St Catherines Chapel, Abbotsbury ©Getty
Take a walk through the Dorset countryside to a chapel overlooking the spectacular Jurassic Coast. The Jurassic Coast spans over 90 miles of Dorset’s shoreline. You’ll scarcely find a coastline with more places to stretch your legs and explore the local landscape. And at the heart of it all is the village of Abbotsbury.
Isle of Eigg, Inner Hebrides
Distance: 4 miles (6.4km) | Duration: 3.5 hours
A view of An Sgurr on the Isle of Eigg, Scotland ©Alamy
Home to prehistoric inhabitants, Vikings, clashing clans and crofters, this mini Scottish isle has a dynamic history written deep into the land. Of all the Small Isles, Eigg – pronounced egg – is undoubtedly the most distinctive. The dramatic rocky remains of an old lava flow – An Sgurr – stand proud above the surrounding flatter land, like a whale breaching the ocean.
Distance: 4 miles (6.4km) | Duration: 2 hours
Fishing boats lie in the harbour at Holy Island during low tide with Lindisfarne Castle in the background ©Getty
In 635 AD, King Oswald of Northumbria invited St Aidan from the monastic settlement on Iona to found a monastery on Lindisfarne. Aidan’s death, 16 years later, coincided with the vocation of local shepherd boy Cuthbert, who became bishop of Lindisfarne. The island is also an mportant national nature reserve and wintering site for migrating birds, including whooper swans and brent geese.
St Davids Peninsula, Pembrokeshire
Distance: 9.5 miles (15km) | Duration: 5 hours
Stroll along the blissful shores of Whitesands Bay/Credit: Getty images
This superb coastal walk follows the trails of some of the Dark Age saints, for whom the St Davids Peninsula was a place of pilgrimage, and passes beside the wild waters of Ramsey Sound. The area is home to a wealth of wildlife, from dolphins and porpoise to peregrines and chough.
Upper Wharfedale, North Yorkshire
Distance: 7 miles (11km) | Duration: 4 hours
Upper Wharfedale is a charming little valley off the beaten track ©Alamy
Upper Wharfedale is a charming little valley off the beaten track where the roads are too narrow for trucks and busses to navigate. It’s a bit of a bind to get to, but once you’ve found the dale, you’ll never forget it. The limestone and peat uplands hereabouts are riven with steep-sided valleys and ghylls where water teems off the fells and tumbles over a series of waterfalls through the heart of the picturesque villages of Cray, Yockenthwaiteand Hubberholme.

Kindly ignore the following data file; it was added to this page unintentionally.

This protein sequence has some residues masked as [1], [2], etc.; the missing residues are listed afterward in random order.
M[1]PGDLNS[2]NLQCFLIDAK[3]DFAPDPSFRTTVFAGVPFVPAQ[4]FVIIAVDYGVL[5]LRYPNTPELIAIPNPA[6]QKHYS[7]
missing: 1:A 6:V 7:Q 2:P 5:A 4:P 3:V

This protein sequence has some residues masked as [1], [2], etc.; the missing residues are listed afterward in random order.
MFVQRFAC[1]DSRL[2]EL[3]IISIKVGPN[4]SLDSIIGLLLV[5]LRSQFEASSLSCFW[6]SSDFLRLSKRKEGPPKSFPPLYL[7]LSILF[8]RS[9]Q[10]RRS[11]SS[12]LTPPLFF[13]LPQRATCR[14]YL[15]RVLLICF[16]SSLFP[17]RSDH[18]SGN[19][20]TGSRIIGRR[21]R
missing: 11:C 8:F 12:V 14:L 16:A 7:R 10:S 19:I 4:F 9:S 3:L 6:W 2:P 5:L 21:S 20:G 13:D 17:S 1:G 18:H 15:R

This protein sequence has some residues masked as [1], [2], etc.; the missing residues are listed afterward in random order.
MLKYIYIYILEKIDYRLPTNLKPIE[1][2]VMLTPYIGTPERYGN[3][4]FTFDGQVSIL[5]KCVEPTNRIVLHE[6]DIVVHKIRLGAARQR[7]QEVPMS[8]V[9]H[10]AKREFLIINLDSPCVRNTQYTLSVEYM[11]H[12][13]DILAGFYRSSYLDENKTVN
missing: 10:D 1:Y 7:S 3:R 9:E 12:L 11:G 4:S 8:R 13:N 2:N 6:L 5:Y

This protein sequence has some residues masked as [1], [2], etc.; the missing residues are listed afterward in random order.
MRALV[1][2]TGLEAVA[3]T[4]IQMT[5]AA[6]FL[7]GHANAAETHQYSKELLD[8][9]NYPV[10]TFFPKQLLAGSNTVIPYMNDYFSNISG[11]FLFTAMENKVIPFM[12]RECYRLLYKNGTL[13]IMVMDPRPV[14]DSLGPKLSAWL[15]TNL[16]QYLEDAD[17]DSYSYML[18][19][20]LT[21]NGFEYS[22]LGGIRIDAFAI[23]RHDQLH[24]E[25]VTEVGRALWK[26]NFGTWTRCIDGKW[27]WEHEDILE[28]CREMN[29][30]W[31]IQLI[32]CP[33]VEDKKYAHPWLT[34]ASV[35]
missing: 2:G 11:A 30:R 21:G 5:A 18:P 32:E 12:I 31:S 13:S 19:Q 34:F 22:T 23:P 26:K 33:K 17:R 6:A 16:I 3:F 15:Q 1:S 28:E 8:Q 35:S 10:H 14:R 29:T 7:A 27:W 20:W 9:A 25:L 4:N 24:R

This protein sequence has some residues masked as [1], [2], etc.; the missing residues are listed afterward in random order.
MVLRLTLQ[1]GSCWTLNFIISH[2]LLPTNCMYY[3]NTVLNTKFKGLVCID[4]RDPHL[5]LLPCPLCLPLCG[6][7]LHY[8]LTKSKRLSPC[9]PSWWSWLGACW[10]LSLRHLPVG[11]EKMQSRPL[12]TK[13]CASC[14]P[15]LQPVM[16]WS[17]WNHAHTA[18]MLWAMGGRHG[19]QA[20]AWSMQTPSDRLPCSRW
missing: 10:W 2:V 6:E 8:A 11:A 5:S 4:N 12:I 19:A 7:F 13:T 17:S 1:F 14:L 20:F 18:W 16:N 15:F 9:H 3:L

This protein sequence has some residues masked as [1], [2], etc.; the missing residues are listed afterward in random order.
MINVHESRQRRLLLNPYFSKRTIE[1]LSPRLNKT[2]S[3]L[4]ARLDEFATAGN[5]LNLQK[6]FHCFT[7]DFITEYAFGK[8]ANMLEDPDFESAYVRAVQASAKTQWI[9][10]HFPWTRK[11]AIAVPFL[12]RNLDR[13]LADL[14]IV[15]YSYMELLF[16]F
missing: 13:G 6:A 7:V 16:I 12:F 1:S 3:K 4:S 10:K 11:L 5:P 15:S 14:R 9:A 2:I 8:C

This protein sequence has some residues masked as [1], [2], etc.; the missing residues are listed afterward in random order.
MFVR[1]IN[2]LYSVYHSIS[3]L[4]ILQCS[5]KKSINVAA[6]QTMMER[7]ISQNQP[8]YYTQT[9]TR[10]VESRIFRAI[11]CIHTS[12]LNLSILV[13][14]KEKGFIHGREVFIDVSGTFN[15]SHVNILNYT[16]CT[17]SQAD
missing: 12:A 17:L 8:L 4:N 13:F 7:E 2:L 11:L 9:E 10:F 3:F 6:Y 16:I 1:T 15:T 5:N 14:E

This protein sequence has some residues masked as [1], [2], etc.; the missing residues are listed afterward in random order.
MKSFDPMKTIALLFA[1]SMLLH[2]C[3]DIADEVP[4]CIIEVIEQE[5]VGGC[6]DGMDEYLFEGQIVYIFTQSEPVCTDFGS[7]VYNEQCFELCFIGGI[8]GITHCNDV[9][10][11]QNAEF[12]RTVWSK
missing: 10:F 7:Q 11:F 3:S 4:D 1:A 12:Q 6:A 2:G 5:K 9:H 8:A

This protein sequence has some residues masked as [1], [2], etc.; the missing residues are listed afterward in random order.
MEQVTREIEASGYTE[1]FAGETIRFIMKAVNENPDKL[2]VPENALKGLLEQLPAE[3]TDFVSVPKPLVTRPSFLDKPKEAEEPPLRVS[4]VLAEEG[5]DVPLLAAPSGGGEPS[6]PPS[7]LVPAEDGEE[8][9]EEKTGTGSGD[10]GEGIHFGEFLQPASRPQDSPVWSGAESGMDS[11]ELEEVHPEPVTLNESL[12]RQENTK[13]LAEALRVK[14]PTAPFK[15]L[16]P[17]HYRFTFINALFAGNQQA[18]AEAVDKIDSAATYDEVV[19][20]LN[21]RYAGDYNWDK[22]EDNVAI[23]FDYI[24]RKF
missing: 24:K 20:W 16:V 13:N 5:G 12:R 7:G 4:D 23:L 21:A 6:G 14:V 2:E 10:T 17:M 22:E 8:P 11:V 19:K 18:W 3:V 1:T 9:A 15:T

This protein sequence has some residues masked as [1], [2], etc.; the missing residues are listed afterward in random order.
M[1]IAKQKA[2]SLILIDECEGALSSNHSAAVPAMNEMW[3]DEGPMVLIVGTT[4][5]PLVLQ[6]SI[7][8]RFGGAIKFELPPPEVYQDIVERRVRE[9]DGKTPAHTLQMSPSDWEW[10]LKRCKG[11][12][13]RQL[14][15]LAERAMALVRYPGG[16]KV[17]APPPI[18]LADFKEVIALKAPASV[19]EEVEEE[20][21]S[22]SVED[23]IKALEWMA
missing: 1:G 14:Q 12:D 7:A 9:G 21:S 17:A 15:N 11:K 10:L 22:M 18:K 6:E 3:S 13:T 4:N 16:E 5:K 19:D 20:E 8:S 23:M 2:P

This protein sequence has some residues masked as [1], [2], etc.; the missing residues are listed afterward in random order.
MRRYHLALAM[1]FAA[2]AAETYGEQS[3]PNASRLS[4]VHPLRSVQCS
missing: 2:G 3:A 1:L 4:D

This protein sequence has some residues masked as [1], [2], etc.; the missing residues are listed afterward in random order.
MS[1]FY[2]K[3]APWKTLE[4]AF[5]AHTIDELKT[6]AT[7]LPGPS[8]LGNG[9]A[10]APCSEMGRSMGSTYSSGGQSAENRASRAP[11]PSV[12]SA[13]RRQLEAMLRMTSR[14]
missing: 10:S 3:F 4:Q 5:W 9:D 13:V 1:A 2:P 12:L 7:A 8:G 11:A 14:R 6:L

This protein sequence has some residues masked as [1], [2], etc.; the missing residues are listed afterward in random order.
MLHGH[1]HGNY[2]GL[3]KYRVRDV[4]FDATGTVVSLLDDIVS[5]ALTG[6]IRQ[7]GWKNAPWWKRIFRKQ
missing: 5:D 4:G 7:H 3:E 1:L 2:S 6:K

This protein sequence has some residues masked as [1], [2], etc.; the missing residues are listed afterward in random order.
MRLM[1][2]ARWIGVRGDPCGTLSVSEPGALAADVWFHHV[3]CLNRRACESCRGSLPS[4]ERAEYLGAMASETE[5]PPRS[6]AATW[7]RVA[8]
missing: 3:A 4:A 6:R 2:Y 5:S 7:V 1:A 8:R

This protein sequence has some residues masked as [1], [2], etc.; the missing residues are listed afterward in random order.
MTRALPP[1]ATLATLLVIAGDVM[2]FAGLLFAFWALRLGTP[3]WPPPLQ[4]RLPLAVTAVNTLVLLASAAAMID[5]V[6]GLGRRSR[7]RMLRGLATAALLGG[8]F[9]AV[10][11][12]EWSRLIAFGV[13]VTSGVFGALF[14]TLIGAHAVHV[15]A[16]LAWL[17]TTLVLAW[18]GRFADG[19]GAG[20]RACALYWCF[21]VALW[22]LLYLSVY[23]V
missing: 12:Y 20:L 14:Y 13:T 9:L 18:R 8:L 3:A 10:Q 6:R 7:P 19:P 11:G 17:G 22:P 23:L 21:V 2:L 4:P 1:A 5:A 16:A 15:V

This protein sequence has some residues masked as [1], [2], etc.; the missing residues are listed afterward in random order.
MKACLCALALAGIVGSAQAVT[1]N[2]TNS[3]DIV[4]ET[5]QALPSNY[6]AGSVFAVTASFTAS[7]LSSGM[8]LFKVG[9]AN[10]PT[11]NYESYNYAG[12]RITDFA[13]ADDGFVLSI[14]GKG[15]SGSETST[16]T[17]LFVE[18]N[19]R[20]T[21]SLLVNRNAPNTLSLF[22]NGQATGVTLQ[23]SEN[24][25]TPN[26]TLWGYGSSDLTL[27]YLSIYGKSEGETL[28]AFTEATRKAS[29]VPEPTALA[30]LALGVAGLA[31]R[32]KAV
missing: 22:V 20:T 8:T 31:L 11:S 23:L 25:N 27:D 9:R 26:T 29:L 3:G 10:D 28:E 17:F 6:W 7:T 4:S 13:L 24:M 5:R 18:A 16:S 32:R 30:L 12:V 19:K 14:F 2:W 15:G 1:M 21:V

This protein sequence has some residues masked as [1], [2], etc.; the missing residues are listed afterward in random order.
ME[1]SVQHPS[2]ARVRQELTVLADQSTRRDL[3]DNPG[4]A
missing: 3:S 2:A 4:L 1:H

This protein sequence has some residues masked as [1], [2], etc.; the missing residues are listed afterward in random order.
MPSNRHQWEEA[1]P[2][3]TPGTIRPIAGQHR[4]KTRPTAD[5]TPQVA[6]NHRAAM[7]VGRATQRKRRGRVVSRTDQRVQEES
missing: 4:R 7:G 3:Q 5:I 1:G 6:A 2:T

Glen Sligachan, Isle of Skye
Distance: 11 miles (17.7km) | Duration: 5 hours
Glen Sligachan on a moody day ©Getty
Winding through true wilderness country, you’ll feel a real sense of progression as you ford several rivers, moving from one loch to the next, past herds of red deer and the dramatically located Camasunary Bay, before arriving at the houses of Kirkibost. Save it for a fine late-summer day after a spell of dry weather – the midges will be fewer, the burns lower – and you will have a memory to last a lifetime.
Sark, Channel Islands
Distance: 9 miles | Duration: A leisurely 5 hours
Visit Sark, a sleepy idyll in the Channel Islands where there are no cars or street lights and people still travel by horse and cart ©Getty
This nine-mile walking route takes in the whole island, although there are options to shorten the way or split it into two or three days of walking. Three miles in length and half that across, Sark’s small size encourages visitors to slow down. There are plenty of trails, but no official coast path, so after visiting viewing points, you will need to retrace your steps inland at times.
Sandwood Bay, Sutherland
Distance: 13 miles | Duration: 7 hours
Explore glorious Sandwood Bay in Sutherland on this 12-mile hike across wild moors and through mighty dunes ©Getty
Sandwood Bay is one of Britain’s most remote and beautiful beaches. Flanked by grassy dunes and buffeted by the rolling breakers of the Atlantic, the swath of white sand is a wild and wonderful place. The only way in is on foot and the car park at Blairmore, on the narrow road between Kinlochbervie and Sheigra, is the perfect place to start.
East Lyn River, Devon
Distance: 6 miles | Duration: 4 hours
“And here, upon that stone, we rest awhile, For we can see the lovely river’s fall,” wrote British poet Arthur Shaughnessy in his poem Lynmouth ©Alamy
This beautiful six-mile walk begins at Lynmouth in the Exmoor National Park and follows the East Lyn River upstream to Rockford before heading back to the coast.
Malvern Hills, Worcestershire and Herefordshire
Distance: 5.3 miles | Duration: 3.5 hours
Malvern hills ridgeline Getty
Hike along the Malvern ridge from British Camp, a magnificent Iron Age hill fort, before descending into the picturesque town of Great Malvern for a well-earned pub meal.